Astronomy Victorious: Understanding our Universe

Object highlights from the exhibition

By The University of Edinburgh

Astronomy Victorious: Understanding our Universe (2018) by University of Edinburgh Centre for Research CollectionsThe University of Edinburgh

The University of Edinburgh has taught astronomy since its foundation in 1583. Its rich astronomy collections reflect this teaching history. Celebrating this, Astronomy Victorious explores humanity’s changing understandings of the Universe.

Cosmology

Humanity’s understanding of the Universe has evolved significantly in the last 500 years. Until the 1600s, most Europeans believed that the Earth, and not the Sun, was at the centre of the Universe. 

This page from The Nuremberg Chronicle, published in 1493, encapsulates the medieval understanding of the Universe. Following the Ptolemaic system, the Earth is at the centre, surrounded by the thirteen celestial spheres.

Astronomy Victorious: Understanding our Universe (2018) by University of Edinburgh Centre for Research CollectionsThe University of Edinburgh

Mapping the Heavens

The stars have fascinated humans for millennia. The ‘Golden Age’ of celestial cartography, from 1600 - 1800, was driven by the discovery of constellations in the southern hemisphere, advances in astronomical observation, and improvements in printing.

Celestial globes, like this one, show the apparent positions of the stars in the sky if the Earth was at the centre of the globe.

Astronomy Victorious: Understanding our Universe (2018) by University of Edinburgh Centre for Research CollectionsThe University of Edinburgh

Astronomical Instruments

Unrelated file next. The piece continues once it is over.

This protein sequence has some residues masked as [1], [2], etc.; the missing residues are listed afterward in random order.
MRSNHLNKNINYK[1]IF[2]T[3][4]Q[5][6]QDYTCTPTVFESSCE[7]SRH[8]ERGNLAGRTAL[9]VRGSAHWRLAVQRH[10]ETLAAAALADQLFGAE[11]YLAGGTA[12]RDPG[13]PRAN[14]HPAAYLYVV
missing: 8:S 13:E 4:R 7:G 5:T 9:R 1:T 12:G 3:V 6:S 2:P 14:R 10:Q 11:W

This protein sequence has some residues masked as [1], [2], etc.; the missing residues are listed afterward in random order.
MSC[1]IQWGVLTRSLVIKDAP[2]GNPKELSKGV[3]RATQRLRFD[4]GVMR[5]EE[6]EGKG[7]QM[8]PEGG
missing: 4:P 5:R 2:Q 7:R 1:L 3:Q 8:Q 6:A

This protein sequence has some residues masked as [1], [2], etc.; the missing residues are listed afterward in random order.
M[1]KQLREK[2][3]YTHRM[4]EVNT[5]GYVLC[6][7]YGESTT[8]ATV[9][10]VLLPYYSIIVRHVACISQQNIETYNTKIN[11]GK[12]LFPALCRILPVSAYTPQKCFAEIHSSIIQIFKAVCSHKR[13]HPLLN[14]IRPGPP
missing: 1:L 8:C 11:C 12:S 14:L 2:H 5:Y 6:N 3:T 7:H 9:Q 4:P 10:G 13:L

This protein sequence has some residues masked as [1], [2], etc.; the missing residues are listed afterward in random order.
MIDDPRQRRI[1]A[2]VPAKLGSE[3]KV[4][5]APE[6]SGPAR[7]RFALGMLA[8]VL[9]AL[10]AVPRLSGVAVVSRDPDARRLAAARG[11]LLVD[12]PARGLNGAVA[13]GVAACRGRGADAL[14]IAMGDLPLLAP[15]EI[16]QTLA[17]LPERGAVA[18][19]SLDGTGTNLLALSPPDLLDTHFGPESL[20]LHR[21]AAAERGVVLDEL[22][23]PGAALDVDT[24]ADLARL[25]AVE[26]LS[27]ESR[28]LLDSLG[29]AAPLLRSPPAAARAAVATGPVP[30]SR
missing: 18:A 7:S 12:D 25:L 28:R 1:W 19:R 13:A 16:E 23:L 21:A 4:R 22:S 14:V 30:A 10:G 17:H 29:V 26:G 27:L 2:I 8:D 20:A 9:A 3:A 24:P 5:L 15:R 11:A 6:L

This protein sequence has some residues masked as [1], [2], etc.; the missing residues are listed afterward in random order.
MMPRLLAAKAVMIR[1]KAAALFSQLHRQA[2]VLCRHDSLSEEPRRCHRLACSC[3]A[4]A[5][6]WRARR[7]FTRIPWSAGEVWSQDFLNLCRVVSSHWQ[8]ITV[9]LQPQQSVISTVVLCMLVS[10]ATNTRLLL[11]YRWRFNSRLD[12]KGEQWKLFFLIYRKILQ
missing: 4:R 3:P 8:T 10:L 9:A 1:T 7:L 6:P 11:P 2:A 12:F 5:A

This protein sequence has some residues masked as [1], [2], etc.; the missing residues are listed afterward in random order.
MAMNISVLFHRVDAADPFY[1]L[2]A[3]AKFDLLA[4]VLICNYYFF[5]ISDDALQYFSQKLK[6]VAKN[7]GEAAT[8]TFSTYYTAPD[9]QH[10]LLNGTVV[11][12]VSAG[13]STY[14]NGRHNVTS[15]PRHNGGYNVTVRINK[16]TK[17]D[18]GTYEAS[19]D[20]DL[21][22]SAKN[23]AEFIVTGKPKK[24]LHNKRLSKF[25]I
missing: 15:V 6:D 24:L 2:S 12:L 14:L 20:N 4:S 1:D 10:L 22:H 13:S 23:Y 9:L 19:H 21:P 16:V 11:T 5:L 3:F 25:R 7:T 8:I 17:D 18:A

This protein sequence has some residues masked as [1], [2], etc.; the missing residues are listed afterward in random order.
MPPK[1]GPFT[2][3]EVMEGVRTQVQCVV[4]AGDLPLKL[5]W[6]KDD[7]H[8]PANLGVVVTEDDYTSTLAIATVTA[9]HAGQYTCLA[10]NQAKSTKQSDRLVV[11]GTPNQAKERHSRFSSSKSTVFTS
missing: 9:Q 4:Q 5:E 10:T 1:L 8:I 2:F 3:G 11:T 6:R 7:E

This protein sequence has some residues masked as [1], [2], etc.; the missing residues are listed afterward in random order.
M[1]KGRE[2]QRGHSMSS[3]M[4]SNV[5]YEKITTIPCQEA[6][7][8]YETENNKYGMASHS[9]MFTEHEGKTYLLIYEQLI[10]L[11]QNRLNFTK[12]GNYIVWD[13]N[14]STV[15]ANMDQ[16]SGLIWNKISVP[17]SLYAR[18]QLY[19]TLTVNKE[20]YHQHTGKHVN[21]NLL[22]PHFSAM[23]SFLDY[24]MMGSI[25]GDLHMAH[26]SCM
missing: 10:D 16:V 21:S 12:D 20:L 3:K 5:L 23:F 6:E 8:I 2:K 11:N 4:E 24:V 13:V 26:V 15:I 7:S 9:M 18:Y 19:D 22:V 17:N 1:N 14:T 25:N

From the Stone Age, to the Space Age, humans have studied the stars and planets. In the quest to comprehend our Universe, we have invented a huge variety of scientific instruments and with each advance in technology have moved towards an ever-greater understanding. 

Astronomy Victorious: Understanding our Universe (2018) by University of Edinburgh Centre for Research CollectionsThe University of Edinburgh

This oversized gallery interactive shows the functions of a Volvelle, a small paper instrument consisting of rotating concentric discs. 

They were popular in the medieval era as they enabled people to make complicated astronomical calculations quickly. Reproduced in print, they become the first mass-produced scientific instruments. 

Astronomy Victorious: Understanding our Universe (2018) by University of Edinburgh Centre for Research CollectionsThe University of Edinburgh

The instrument that has had the most impact on modern-day astronomy is the telescope. Invented in 1608, it has revolutionised our ability to see into outer space, revealing many surprises along the way. 

Early astrologers believed that the stars and planets held a higher place in the Universe than the Earth. The telescope revealed that the Moon was not perfect and that other objects were not necessarily permanent or unchanging. This threw doubt on the practice of astrology.

Astronomy Victorious: Understanding our Universe (2018) by University of Edinburgh Centre for Research CollectionsThe University of Edinburgh

Meteorites

Sometimes the skies treat us to the streak of a burning meteor. Debris from planets or asteroids, meteors burn brightly as they enter the Earth’s atmosphere. Although many small pieces burn up, large samples occasionally survive and land on our planet.

Known as meteorites, these samples are our principal source of extra-terrestrial material. As the oldest material in the collection, they reveal a lot about the early solar system. 

Astronomy Victorious: Understanding our Universe (2018) by University of Edinburgh Centre for Research CollectionsThe University of Edinburgh

All these objects, together with medieval treatises, first edition scientific texts and papers of past professors, are available for study and enjoyment at the University of Edinburgh's Centre for Research Collections.

Credits: Story

This exhibition took place from 27 July – 27 October 2018 at the University of Edinburgh Main Library. It was curated by Kirsty MacNab, Exhibitions Officer at the Centre for Research Collections, University of Edinburgh, and designed by Nomad Exhibitions.

Credits: All media
The story featured may in some cases have been created by an independent third party and may not always represent the views of the institutions, listed below, who have supplied the content.
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